Childhood Emotional Neglect (CEN) isn’t something I want anyone to experience. However, if you have experienced CEN there are ways your experience and recovery can serve you well in a crisis.
1. You know how to ignore your emotions
In times of crisis, this can serve you well. I’m not saying to go back to ignoring your emotions altogether. Don’t shut down and stuff your emotions. Give yourself time to feel and process.
Knowing how to ignore your emotions can make it easier to tune out the panic and paranoia that can thrive in a crisis. Evaluate your emotions and choose which ones are helpful and which are not.
2. You know how to see other’s needs
You grew up anticipating the needs of others and ignoring your own. While you don’t want to back to ignoring your needs you do have a unique ability to see how you can best serve the people in your life affected by this crisis. Remember you are important and include your needs in the planning, too.
3. Emotional awareness will help you make decisions
Being able to name your emotions is a powerful first step to managing them. Build your emotional vocabulary. Slow down to identify what you are feeling. Ask your emotions what they are trying to tell you.
Learning to listen to what your emotions are telling you is empowering. Are you feeling anxiety? Why? I’m not being glib, I’m serious. Do you have a family member at risk? Is your job in question? Is it general anxiety not tied to anything in particular? Your answers matter. This is how your emotions give you information to make good decisions.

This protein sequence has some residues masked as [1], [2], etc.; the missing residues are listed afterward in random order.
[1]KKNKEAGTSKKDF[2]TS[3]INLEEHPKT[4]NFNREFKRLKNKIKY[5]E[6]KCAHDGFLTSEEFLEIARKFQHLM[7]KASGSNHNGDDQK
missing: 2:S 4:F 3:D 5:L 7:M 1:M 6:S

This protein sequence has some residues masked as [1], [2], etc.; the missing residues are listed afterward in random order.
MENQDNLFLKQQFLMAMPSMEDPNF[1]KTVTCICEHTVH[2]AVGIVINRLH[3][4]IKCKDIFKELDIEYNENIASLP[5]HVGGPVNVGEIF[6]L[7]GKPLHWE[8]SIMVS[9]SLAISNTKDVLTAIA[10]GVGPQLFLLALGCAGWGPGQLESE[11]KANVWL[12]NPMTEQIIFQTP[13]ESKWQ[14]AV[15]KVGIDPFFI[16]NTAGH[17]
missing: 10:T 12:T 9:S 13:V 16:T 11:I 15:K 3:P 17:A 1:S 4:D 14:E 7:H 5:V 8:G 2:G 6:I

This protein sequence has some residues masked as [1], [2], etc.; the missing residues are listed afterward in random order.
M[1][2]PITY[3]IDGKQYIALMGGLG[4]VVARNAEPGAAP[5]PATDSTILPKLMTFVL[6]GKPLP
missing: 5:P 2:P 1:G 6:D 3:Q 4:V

If you have a family member at risk the anxiety can help you take action but identifying what causes the most anxiety. If it is general anxiety because everyone else is stressed you could decide to let it go and partner with peace instead.
4. You can connect in meaningful ways
Because you have learned to ask questions to take conversations below the surface you can help others process what they are feeling and the issues facing them.
You can talk about the bizarre toilet paper shortage. Then you can ask what is most troubling for them? How are they being impacted? Are there things they are worried about? You can help name emotions others are experiencing.
Use your experience with CEN to be a blessing
No one wants to experience CEN. I’m forever grateful I serve a God who loves to bring beauty from ashes. He can and will turn everything in our life to our good and His glory when we are submitted to His purposes. (Romans 8:28)